Philips Air Fryer
The Philips HD9220/20 Air Fryer measures a maximum of 37cm from the handle at the front to the plug at the back; it is 26cm from side to side and 31cm tall.
All cooking is done in the basket that pulls out from the lower part of the front of the unit; it is a basket within a basket. The outer dimensions are 25x23x8cm while the inner basket is 19x19x5cm the substantial handle on the front does not get hot.
You will notice that I said cooking not frying as although most items are cooked in the basket any fat or oil is at the best minimal. In fact apart from when I was cooking fresh chips I never added any oil at all and then only a single teaspoon.
When cooking meat or sausages I removed far more oil from the base of the unit (once cooled a little) than I ever added. A delight was Yorkshire puddings which reheated – lovely and crisp – well after around 3mins.
Where the handle joins the unit is a twist timer (up to 30 minutes) and this also starts heating the unit as soon as it is turned. There are two LEDs to the right the top one denotes power is on and the lower one that heating to the set heat is in process as you would expect the lower one goes out when heat is reached. The temperature control knob (80 to 200 degrees C) is on the top front edge of the unit and that completes all the controls.
The back of the unit is where the hard wired 1metre mains lead exits and higher up the back is the heat/smoke vent.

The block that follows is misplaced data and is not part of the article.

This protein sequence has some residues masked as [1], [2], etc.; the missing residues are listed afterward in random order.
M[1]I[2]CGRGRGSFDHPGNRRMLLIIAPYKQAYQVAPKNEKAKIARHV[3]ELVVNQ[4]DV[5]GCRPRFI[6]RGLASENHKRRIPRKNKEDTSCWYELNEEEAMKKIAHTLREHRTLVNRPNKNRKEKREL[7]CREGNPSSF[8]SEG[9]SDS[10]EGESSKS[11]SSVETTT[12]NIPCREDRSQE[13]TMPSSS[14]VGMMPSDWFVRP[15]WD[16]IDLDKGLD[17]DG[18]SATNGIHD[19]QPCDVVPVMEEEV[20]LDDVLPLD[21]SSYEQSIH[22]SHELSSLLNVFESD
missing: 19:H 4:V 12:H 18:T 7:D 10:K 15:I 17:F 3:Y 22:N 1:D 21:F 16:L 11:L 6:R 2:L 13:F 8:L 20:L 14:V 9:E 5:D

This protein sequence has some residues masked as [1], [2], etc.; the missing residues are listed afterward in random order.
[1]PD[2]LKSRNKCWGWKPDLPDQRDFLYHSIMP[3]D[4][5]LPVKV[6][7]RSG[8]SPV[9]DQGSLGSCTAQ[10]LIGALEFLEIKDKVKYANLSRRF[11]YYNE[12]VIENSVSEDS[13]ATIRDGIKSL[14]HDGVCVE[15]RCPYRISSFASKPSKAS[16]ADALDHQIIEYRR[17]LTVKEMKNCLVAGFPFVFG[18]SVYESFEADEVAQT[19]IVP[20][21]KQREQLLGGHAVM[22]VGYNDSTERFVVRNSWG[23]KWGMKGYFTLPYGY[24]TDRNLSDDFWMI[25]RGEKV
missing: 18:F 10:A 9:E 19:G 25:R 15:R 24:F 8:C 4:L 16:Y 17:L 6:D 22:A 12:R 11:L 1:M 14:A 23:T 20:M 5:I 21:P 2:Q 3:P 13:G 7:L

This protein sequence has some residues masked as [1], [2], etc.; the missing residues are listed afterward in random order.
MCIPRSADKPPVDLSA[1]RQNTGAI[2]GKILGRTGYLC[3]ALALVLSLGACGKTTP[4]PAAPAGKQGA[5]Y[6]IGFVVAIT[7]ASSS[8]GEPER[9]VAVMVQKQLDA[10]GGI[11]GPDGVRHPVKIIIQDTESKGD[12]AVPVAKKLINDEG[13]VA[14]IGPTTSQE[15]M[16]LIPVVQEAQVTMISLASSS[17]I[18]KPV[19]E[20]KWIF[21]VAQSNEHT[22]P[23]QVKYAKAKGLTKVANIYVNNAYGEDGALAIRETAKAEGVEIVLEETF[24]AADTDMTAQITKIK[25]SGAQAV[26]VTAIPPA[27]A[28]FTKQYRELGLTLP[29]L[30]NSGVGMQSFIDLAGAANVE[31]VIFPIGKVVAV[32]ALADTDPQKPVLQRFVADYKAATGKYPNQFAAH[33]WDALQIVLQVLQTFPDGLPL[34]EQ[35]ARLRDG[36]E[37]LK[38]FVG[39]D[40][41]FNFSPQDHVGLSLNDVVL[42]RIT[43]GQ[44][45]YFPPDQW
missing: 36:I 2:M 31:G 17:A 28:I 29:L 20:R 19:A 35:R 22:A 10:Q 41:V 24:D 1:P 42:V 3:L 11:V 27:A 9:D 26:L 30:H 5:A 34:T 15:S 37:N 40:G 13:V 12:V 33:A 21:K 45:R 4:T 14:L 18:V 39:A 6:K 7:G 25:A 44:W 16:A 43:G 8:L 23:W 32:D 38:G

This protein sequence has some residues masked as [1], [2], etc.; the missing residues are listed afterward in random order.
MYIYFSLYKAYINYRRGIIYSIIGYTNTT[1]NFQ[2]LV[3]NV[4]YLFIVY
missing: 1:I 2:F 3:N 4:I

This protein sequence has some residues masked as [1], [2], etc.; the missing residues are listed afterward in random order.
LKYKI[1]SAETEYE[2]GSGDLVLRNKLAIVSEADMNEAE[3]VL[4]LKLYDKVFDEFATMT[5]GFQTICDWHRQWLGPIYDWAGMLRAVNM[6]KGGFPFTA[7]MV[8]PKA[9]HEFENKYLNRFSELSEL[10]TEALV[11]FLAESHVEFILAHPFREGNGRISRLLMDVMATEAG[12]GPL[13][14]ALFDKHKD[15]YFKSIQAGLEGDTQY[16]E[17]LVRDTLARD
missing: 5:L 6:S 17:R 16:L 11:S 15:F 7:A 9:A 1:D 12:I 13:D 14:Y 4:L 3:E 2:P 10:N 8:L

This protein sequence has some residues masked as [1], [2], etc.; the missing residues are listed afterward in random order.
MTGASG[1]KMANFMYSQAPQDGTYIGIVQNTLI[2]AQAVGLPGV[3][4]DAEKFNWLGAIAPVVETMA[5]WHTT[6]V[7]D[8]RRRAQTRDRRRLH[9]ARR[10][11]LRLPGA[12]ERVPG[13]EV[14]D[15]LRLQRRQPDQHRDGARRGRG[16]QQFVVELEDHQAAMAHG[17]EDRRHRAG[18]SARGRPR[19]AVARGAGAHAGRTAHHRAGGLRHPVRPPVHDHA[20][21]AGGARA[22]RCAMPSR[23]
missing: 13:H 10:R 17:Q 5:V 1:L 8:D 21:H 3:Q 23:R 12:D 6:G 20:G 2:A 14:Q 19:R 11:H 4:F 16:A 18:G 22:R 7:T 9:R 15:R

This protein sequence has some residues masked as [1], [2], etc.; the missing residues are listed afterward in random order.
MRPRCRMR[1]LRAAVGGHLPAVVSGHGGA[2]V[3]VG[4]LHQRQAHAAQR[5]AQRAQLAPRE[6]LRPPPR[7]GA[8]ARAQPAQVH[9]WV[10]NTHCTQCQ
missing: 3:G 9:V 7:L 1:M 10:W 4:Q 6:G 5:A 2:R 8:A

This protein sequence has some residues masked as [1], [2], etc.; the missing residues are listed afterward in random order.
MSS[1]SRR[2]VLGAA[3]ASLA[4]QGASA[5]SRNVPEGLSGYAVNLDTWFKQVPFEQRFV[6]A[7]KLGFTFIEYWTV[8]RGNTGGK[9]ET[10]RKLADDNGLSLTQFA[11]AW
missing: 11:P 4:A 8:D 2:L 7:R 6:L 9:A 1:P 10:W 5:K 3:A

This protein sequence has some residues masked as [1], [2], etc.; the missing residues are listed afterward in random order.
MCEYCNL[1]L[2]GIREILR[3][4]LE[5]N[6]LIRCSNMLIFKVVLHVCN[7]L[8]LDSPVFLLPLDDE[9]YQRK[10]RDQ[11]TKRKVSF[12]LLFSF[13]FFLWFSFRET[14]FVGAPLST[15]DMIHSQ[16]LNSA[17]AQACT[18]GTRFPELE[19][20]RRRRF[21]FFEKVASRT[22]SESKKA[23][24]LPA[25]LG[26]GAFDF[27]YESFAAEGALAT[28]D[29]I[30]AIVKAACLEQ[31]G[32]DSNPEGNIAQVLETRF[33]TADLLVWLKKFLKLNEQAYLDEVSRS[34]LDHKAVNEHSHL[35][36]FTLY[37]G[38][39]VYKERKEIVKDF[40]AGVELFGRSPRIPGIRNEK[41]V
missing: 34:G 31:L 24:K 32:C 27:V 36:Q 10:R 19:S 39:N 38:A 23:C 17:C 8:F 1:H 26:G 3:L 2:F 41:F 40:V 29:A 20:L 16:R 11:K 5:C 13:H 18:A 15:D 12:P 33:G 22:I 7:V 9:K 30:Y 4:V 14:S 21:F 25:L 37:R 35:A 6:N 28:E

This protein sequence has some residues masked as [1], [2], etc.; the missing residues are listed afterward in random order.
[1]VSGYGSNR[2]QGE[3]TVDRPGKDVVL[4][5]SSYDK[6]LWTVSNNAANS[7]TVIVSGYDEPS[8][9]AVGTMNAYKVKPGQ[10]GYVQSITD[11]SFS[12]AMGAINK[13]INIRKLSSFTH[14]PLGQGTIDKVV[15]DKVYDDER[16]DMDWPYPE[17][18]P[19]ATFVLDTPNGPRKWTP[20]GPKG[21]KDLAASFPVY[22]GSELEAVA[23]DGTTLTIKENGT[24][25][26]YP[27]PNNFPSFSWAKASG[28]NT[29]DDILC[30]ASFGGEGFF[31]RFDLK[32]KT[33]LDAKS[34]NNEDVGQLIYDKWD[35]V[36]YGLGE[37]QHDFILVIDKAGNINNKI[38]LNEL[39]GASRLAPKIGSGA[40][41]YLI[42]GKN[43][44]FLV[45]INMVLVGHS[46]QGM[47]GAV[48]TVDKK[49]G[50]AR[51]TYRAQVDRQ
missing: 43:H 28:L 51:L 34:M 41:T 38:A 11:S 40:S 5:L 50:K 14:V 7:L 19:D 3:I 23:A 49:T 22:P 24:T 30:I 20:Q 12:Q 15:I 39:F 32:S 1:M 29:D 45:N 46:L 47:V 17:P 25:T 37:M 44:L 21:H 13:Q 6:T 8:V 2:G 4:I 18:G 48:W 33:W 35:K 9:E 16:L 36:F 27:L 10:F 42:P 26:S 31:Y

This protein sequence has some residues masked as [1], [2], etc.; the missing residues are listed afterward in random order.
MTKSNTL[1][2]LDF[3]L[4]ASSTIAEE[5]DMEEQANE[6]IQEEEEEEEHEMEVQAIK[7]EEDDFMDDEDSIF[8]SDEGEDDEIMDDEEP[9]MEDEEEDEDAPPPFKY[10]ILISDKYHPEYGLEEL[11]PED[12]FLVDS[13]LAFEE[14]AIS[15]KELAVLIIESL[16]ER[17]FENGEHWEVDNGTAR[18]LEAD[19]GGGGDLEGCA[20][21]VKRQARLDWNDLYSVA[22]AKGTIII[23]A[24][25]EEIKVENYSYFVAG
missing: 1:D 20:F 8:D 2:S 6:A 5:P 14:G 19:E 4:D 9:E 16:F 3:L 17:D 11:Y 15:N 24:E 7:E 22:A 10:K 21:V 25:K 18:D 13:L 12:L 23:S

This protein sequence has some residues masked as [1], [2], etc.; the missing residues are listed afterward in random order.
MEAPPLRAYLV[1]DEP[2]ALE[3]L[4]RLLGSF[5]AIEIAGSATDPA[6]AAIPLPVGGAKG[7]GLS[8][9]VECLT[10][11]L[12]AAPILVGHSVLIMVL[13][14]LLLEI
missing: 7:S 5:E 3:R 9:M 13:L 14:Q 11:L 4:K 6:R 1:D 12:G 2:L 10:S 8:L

If you remove the basket totally from the unit do not turn it upside down when removing food as any natural fat that has emerged from the food and is lying in the bottom of the unit will be emptied onto whatever you have cooked. However you can click a latch on the front edge to remove just the top part of the unit if this is required.
I found it easier certainly with meat and fish to remove the cooked food with tongs rather than tip out the contents, remember food should not require draining as it is not cooked in fat, so while it is called a fryer to me it is more of an oven.
Of course I cooked chips both frozen and fresh as well as things like croquets and no all with no oil, I then added a very small amount of oil (½ teaspoon) to fresh chips and these did crisp better than with no oil at all. Unlike a normal fryer or indeed the Acifry this only provides a micro coating and with a single shake of the basket half way through this gives a good result. However for reheating I found it excellent so left over roast potatoes on the day after a roast are superb with around six minutes lovely crisp skin and piping hot inside well refreshed.
I would never have thought of cooking meat in this sort of device, frozen chops cook wonderfully and even a fresh steak but in the case of the latter do dry it well to get that wonderful singed effect on the fat that normally only grilling gives.
Apart from the ten sides of the User Guide that are in English that explain the controls with a diagram and adequate text there is a rather nice glossy full colour 68 page receipt book. While I have cooked fish from frozen in the unit and also certain vegetables like mushrooms and peppers. I have not tried Ratatouille of for that matter Chocolate Brownies both are deemed possible but I do not have a suitable shaped dish to fit into the basket.
The Philips Air Fryer is available from the link below for £129.99 and free delivery, or you can buy from Comet stores.
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